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A return to Stars Hollow

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(L-R) Scott Patterson, Lauren Graham and Alexis Bledel appear in a scene from, "Gilmore Girls: A Year In The Life."   (L-R) Scott Patterson, Lauren Graham and Alexis Bledel appear in a scene from, "Gilmore Girls: A Year In The Life." (Saeed Adyani/Netflix via AP)

'Gilmore Girls: A Year in the Life'

Lorelai and Rory, Luke and Emily, Logan and Michel and Taylor and Paris and Kirk and the whole quirky crew have made a triumphant voyage back to the picturesque village of Stars Hollow.

'Gilmore Girls: A Year in the Life' recently made its way to Netflix. The four-episode, six-plus-hour series served to revisit the original television series, which ran for seven seasons and over 150 episodes from 2000 through 2007 and focused on the relationship between single mother Lorelai Gilmore, her teenaged daughter Rory and the many people who came in and out of their lives.

It also gave me the opportunity to, after nearly five years of marriage, find a way to surprise my wife.

See, she didn't know that I was familiar with the show. And not just passing familiar, either ' I know all about Lorelai's complicated relationship with her parents and Rory's dating struggles. I know about the will they/won't they of Lorelai and Luke (but seriously ' it was always Luke). I know about the Dragonfly and the dance school and Kirk's entrepreneurial weirdness.

I've been to Stars Hollow, is what I'm saying.

And so we watched these new installments together. While I'll admit that some of my memories were a bit hazy ' I had to ask a few questions here and there to figure out who someone was or confirm that I was remembering something correctly (I hadn't watched for years, while my wife had seen some episodes more recently) ' I think I was more than adequately prepared.

'A Year in the Life' is precisely what it says it is. The four episodes line up with the four seasons (the order is winter, spring, summer and fall) and check back in with Lorelai (Lauren Graham) and Rory (Alexis Bledel) Gilmore.

Lorelai is still running the Dragonfly Inn. She's still with Luke (Scott Patterson) and they're living together. Her father has recently passed away, leaving her mother Emily (Kelly Bishop) struggling to deal with the loss. Rory has achieved a degree of success as a writer, with a piece published in The New Yorker, but can't quite figure out how to take the next step.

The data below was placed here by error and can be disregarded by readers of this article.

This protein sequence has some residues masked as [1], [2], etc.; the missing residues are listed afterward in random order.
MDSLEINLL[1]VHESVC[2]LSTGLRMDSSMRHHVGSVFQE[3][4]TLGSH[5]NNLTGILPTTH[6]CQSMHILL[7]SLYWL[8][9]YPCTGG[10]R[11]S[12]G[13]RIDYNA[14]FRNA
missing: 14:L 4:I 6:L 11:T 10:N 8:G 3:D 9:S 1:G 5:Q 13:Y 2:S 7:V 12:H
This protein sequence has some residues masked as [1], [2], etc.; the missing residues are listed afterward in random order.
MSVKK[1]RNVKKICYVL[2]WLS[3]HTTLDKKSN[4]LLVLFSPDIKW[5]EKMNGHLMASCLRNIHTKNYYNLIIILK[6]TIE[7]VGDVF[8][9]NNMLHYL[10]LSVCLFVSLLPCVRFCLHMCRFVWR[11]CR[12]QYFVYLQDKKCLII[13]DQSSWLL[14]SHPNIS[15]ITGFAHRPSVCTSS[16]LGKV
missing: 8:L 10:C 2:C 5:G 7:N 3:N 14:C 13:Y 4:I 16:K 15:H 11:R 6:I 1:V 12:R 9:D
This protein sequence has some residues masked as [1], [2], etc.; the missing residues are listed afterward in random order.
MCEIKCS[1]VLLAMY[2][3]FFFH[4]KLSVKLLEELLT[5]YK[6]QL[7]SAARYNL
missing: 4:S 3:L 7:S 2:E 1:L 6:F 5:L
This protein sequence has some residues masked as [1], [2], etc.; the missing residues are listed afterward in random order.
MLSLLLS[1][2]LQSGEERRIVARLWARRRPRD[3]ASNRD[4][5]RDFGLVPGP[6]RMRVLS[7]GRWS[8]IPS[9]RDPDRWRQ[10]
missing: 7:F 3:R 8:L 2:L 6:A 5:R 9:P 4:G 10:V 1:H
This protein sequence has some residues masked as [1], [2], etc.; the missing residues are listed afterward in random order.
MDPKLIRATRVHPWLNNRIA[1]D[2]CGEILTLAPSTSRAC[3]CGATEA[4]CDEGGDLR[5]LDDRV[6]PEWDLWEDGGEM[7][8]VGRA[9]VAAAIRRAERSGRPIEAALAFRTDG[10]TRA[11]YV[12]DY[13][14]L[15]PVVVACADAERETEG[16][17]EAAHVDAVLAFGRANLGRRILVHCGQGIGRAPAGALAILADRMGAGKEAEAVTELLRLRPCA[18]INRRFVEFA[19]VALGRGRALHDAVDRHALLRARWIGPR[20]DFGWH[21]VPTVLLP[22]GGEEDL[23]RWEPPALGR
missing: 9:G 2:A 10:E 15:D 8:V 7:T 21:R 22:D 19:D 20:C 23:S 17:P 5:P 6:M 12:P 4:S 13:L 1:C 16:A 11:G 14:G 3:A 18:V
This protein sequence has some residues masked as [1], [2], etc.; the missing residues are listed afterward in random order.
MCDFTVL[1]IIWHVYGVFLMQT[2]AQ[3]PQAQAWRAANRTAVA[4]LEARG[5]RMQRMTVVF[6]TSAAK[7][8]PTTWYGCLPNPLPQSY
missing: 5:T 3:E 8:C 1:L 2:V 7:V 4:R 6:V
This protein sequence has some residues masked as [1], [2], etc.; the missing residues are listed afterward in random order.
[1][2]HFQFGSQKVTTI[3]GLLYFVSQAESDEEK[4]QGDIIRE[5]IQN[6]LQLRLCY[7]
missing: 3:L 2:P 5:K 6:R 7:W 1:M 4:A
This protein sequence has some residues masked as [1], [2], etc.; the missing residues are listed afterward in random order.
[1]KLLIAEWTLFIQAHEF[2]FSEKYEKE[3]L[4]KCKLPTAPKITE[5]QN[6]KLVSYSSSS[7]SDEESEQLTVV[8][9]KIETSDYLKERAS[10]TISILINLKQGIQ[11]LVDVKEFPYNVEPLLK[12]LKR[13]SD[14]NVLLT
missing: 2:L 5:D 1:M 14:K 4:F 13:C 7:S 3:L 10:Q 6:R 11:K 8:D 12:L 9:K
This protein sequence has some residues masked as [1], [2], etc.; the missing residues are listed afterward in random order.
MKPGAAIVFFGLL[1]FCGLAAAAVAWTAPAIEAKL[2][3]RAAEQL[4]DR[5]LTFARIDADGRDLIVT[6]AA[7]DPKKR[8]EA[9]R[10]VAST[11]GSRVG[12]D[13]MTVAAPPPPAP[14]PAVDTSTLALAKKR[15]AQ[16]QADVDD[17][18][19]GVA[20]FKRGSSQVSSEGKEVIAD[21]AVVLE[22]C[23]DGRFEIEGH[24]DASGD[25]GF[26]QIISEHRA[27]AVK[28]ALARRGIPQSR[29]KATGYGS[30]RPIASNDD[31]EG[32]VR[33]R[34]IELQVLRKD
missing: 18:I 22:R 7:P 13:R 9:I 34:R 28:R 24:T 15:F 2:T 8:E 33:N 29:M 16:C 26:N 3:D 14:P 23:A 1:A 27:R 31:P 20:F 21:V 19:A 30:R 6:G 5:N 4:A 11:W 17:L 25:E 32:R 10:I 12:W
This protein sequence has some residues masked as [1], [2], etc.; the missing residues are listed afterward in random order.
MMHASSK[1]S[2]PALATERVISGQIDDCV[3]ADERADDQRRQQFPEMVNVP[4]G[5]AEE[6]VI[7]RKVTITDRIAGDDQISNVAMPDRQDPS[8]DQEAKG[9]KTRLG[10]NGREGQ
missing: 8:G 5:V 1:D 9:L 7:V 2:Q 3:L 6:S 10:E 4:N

We're still spending plenty of time in Stars Hollow ' local characters like Kirk (Sean Gunn), Michel (Yanic Truesdale) and Taylor (Michael Winters) get a lot of play, but really, pretty much everyone you remember from the series returns for at least a brief moment ' and we get reintroduced to Rory's school friend Paris (Liza Weil) and her town friend Lane (Keiko Agena) and love interests Jess (Milo Ventimigila) and Logan (Matt Czuchry).

And'that's it. We watch Lorelai navigate her way through feelings of stagnation and do battle once again in her ongoing relationship war with her mom. Rory keeps bumping into obstacles both professional and personal and can't seem to make the decisions that she needs to. Both of them make big leaps that steer them in the proper direction, though perhaps not in the manner in which they anticipated.

I'm not going to rehash the narrative here, because ultimately, it doesn't really matter. Not that the story isn't engaging ' it is, for the most part, though some bits (the town musical, for example) maybe don't land as well as they might have ' but the truth is that we're here for, well'the Gilmore Girls. No matter what actually happened, either in the past or in this current incarnation, what made this show work was that central relationship.

The snappy, high-speed dialogue, laced as it is with pop culture references and laugh lines, certainly helps. In fact, one of the nice things about the extended nature of these episodes (all of them come in at around an hour-and-a-half) is that moments got a little more room to breathe.

Show creator Amy Sherman-Palladino has a strong grasp on what made her show work in the first place; she clearly had no intention of reinventing the wheel here. And why would she? The focus on relationship dynamics by way of clever dialogue is why so many people love the show in the first place.

'Gilmore Girls: A Year in the Life' is a rarity; this sort of revisiting almost never truly captures the spirit of what came before. But 'AYITL' does just that, giving us a chance to see how some people we connected with have grown and changed in the near-decade since we last spent time with them ' all while celebrating rather than sullying the memory of what was so beloved in the first place.

I was never a superfan of the show, but even I have to admit that Sherman-Palladino, Netflix and the committed cast have given us one of the best examples yet of nostalgic exploration done right.

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